What You Should Know About Parkinson’s Disease
Parkinson’s disease (PD) is the most common movement disorder which is also considered to be the second most common neurodegenerative disorder caused due to the lack dopamine in the brain. PD is often misdiagnosed due to its varying symptoms in individuals. This disease is characterized by tremors in the limbs while at rest, stiffness in the joints and muscles and slowness. As symptoms worsen, it may become difficult to walk, talk, and perform simple household tasks as well.
During the early stages when the symptoms are mild, it is difficult to accurately diagnose this disease. The lack of standard diagnostic tests is yet another reason for the misdiagnosis. Therefore, it is essential to have an early and correct analysis of Parkinson’s disease in order to develop appropriate strategies for treatment and to maintain a good quality of life for a longer span of time.
Due to the varying symptoms of PD, a person may at times be wrongly diagnosed as developing another condition and at the same time, a person with the symptoms of Parkinson disease, may also be incorrectly detected as developing Parkinson’s disease. Therefore, it is of prime importance to evaluate patients in the initial stage. This is helpful to rule out numerous other health conditions. Careful clinical assessment by a neurologist, informed by a proven diagnostic standard is important during the initial diagnosis.
Symptoms And Misdiagnosis
Parkinson’s disease can present with unanticipated non-motor and motor symptoms. These symptoms can mimic a number of rheumatological, orthopedic, neurological, sleep and mood disorders. It causes stiffness, which also occurs in a plethora of rheumatological conditions, leading to delayed or missed diagnoses.
It is essential to have an early and correct analysis of Parkinson’s disease in order to develop appropriate strategies for treatment
The pain and stiffness, a manifestation of the ‘rigidity’ present in PD can be misdiagnosed as frozen shoulder, low back pain, etc. As a result, patients may be referred to orthopedic surgeons, spinal surgeons or rheumatologists. Therefore, due to an inaccurate diagnosis, patients may have to undergo unnecessary procedures and therapies.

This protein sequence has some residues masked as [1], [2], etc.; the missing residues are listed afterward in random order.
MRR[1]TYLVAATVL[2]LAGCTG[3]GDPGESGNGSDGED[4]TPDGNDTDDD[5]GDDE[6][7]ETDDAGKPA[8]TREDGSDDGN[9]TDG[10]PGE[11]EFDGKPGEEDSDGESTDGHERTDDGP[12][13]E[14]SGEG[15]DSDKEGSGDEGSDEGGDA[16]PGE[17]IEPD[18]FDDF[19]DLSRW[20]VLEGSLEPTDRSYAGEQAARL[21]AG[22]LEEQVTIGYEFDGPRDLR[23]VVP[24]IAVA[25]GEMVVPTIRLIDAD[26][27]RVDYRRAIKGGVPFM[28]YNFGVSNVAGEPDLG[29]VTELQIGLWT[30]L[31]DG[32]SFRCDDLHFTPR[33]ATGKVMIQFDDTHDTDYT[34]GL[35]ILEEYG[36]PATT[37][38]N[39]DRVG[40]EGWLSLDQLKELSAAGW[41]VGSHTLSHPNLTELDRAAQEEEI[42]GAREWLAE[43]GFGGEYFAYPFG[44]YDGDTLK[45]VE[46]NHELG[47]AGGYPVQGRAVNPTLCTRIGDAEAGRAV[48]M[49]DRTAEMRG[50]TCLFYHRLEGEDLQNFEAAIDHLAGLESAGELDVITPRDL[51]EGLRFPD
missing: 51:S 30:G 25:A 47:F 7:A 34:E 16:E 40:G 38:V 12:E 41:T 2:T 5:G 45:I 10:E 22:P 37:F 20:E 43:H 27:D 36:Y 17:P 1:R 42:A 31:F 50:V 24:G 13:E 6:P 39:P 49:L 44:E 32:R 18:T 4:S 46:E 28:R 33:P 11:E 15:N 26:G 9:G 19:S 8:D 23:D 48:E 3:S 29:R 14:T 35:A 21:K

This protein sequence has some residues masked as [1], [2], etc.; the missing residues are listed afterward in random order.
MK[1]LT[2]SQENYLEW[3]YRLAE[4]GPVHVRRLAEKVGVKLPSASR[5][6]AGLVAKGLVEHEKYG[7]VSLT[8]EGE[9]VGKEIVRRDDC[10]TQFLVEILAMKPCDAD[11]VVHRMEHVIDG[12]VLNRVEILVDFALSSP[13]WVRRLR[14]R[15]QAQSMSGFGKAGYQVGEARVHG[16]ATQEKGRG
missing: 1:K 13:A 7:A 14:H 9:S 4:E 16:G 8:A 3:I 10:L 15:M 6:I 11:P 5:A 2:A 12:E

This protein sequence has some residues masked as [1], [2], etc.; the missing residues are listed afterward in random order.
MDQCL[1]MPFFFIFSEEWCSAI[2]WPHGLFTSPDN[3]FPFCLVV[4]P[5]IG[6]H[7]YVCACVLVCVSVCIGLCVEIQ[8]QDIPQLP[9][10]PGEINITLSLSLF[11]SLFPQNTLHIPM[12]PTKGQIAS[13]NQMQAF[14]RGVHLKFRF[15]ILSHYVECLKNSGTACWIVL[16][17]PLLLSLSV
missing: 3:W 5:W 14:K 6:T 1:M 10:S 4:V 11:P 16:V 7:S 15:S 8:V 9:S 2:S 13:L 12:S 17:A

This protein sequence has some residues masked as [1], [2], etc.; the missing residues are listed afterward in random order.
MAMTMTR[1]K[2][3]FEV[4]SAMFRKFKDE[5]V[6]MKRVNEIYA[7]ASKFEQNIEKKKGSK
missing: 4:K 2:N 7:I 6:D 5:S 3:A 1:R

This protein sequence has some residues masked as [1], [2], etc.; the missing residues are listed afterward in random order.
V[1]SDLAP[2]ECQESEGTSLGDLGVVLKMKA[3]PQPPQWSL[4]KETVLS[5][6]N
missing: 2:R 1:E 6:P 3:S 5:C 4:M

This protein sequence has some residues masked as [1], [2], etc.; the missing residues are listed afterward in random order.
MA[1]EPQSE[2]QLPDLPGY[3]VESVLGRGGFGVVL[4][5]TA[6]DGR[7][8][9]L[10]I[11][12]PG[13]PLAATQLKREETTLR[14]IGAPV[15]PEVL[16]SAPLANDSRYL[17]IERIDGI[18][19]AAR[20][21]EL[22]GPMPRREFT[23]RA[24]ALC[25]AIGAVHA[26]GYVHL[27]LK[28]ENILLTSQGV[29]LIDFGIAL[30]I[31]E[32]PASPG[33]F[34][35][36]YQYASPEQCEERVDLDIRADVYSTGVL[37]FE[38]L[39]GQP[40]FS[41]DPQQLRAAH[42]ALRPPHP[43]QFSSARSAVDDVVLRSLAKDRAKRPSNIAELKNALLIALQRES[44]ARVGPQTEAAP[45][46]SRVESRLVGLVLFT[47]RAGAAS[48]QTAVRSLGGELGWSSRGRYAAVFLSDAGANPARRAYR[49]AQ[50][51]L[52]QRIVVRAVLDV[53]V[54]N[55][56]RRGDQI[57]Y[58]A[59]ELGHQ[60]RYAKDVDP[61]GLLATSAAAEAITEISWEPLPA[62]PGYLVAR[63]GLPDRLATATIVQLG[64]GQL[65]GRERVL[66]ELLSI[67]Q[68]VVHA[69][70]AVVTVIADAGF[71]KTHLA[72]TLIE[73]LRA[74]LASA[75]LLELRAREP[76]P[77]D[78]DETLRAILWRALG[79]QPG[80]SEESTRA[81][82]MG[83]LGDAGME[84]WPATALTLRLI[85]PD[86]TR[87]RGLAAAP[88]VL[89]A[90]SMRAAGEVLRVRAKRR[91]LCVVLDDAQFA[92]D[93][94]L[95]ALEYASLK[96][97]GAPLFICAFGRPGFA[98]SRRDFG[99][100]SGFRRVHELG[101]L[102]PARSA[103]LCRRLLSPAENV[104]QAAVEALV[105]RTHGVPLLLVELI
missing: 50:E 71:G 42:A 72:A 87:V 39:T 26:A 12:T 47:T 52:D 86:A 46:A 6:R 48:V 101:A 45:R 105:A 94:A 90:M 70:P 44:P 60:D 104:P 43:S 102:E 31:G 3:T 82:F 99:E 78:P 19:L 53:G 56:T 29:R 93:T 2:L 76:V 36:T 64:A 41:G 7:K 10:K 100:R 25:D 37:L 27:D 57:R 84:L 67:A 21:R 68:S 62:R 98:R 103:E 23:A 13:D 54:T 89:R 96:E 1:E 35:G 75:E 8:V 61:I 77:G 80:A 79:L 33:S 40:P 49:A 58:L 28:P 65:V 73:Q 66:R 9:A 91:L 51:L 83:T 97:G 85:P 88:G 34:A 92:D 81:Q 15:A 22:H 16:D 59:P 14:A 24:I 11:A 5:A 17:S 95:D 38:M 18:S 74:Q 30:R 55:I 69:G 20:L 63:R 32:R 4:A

Tremors or shaking is commonly associated with PD. This can also be mistaken for signs of anxiety disorder. Apart from tremors, the slowness and ‘mask like’/expressionless facial symptoms of Parkinson’s can mimic depression as well. Thus, a patient presenting these two symptoms can land in a psychiatric clinic and undergo treatment for a misdiagnosed condition.
It is a well-known fact that patients with Parkinson’s disease can have non- motor signs even before acquiring the motor features. According to a study, 21 per cent of patients with PD initially presented non-motor symptoms. Some symptoms, particularly constipation, can precede the movement disorder.
Patients may report incomplete bowel emptying which may prompt multiple gastroenterological examinations before the underlying analysis of PD becomes obvious. Also, a small proportion (4 per cent) of all patients with PD present with urinary urgency. This can lead to misdiagnosis of benign prostatic hypertrophy.
Levodopa, which is changed to dopamine in the brain, is probably the most helpful therapy for treating Parkinson’s disease. However, there is a possibility of developing unpleasant side effects with this treatment. Side effects such as hallucinations, painful cramps, and involuntary movements may arise. Therefore, this therapy is commonly prescribed with carbidopa to reduce the side effects of levodopa. For people with advanced, uncontrollable motor indications, doctors may recommend surgery. In DBS (deep brain stimulation) neurosurgical procedure, the surgeon inserts electrodes in the brain to treat areas involved in movement. On the other hand, some other surgical procedures, particular regions in the brain that triggers the symptoms are demolished.
Stem Cell Therapy
The use of dopamine-producing cells extracted through stem cells is an upcoming method of treatment that has recently been discovered. The stem cell therapy is a technique wherein, a patient’s own cells are used to repair the damaged or degenerating cells. The procedure involves the removal of bone marrow, as it is an excellent source of MSCs (mesenchymal stem cells).
Once the bone marrow is extracted, it is dispatched to the laboratory. In the lab the MSCs are detached and then the cells are infused back into the patient. All the methods involved in this procedure (extraction and injection) are trouble-free and are done in a span of just a few minutes under strict hygienic and germ-free conditions. The cells injected back into the patient migrate to the affected area and then increase in numbers and start restoring and rejuvenating the destroyed cells.
Stem cell therapy has great therapeutic value in the treatment of Parkinson’s disease. It promises relief from symptoms, improved mobility and the return to daily life, at a faster pace compared to the conventional forms of treatment. Therefore, a combination of stem cell therapy and an intensive rehabilitation program has resulted in faster recovery and improved quality of life of patients with Parkinson’s disease.